Jack Ehlers, Director of Payment Partnerships at PPRO
The retail industry has dramatically changed and continues to do so at a rapid pace. The days of bricks and mortar stores being a consumer’s only option are long gone.
Easy to navigate web pages, a wide variety of products to choose from and getting items delivered straight to your door all save consumers time, and in some cases money.
The combination of the death of the high street, and the instantaneous nature of buying goods has meant that shopping expectations have changed. Consumers demand immediacy and expect retailers to provide a seamless shopping experience. However, one thing that is too often overlooked is the payment process. This includes offering a wide choice or local and preferred payment methods for customers. If they don’t, they risk losing potentially loyal customers to competitors.
According to PPRO’s own research, 67 per cent of UK consumers have abandoned an online retail site simply due to the payment process. Just over a fifth of these (22 per cent) left because the process was too complicated, while 21 per cent didn’t complete the transaction as the merchant didn’t offer them their preferred payment option. This demonstrates how important payment methods really are to the consumer.
It’s essential that consumer expectations around payment processes are addressed, but there are several aspects to consider:
Cultural differences when it comes to payments
When it comes to addressing consumer expectations around payment processes, it’s important to consider that preferences differ from country to country.
For example, consumers shopping in the UK prefer paying with PayPal (50%) and debit or credit cards (43%). In counties such as Germany, most digital buyers prefer payment on account and via direct debit. Merchants need to know exactly who is shopping on their site and accommodate their preferences.
Payment preferences vary just as languages do and when it comes to attracting global customers, the last thing merchants want is the method of payment to be the barrier to sales.
Picture the situation – a customer in Germany goes to a UK merchant’s site to make a purchase. They get through the perfectly translated front-end but when they reach payment they do not recognise any of the methods offered to them. The likelihood is they will abandon their basket and go elsewhere. Limiting payment options limits global reach, all the while extending a competitor’s reach.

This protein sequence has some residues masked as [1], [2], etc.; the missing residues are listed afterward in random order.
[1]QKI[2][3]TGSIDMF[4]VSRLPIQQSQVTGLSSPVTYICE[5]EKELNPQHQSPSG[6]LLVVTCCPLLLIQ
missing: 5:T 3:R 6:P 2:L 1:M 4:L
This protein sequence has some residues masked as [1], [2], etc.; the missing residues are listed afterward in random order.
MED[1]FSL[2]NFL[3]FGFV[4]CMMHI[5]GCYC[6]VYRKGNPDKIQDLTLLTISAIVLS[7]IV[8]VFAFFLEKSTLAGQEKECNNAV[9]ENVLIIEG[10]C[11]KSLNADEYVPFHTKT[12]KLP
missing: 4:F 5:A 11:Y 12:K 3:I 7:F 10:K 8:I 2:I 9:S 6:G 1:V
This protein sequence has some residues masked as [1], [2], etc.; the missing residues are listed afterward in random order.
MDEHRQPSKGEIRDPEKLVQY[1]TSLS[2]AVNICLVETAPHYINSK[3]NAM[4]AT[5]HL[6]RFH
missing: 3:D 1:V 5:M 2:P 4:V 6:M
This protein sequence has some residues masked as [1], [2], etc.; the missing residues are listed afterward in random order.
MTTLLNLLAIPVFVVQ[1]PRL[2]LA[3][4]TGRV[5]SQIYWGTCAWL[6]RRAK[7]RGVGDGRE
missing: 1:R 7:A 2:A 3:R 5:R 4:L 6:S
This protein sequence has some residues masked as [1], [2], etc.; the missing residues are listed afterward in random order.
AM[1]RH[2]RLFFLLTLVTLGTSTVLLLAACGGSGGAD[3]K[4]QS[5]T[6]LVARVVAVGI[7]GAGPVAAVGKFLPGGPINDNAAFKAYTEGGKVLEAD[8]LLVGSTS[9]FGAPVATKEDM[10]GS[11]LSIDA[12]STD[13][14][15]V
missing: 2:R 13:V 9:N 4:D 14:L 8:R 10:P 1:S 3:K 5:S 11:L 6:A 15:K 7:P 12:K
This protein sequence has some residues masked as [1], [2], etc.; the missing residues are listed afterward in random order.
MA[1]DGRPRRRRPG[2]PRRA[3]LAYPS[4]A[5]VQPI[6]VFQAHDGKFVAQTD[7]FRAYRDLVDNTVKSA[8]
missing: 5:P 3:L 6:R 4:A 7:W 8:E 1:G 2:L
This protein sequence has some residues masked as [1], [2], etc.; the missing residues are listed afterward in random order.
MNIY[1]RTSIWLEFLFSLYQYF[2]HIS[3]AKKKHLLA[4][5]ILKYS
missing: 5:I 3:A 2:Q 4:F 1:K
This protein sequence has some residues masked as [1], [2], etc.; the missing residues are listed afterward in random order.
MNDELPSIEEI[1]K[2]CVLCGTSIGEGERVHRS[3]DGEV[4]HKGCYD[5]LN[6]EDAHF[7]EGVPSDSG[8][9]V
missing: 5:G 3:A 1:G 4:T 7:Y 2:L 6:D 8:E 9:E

To truly go global, merchants don’t need to just break down language barriers, but also payment barriers.
The risk for retailers who don’t offer alternative payment methods
Payments have come a long way since the advent of online shopping. Customers expect to be able to buy what they want, when they want, how they want. This was substantiated in our research study, which showed 90 per cent of UK consumers expect to have the option to pay by a number of means when they shop via the internet.
It’s no longer adequate to offer customers one single way of paying – in-store or online. Not everyone has a credit or debit card, so if this is all that’s on offer, merchants will lose out on sales from those who prefer to pay by an alternative method.
For example, the internet has introduced card-free methods, such as Pay Pal, which are in-keeping with the quick and easy style of online shopping itself. This simplifies the shopping experience for customers, as these types of payment methods mean customers no longer need to carry cash or card around with them to make a quick payment – they simply need to log in, enter their password and submit.
Imagine if a customer has an online basket worth hundreds of pounds but doesn’t have their credit card available at that moment. If they are unable to pay through an online payment method, that sale is automatically lost. It’s key to remember that if payment options are limited, so are sales opportunities.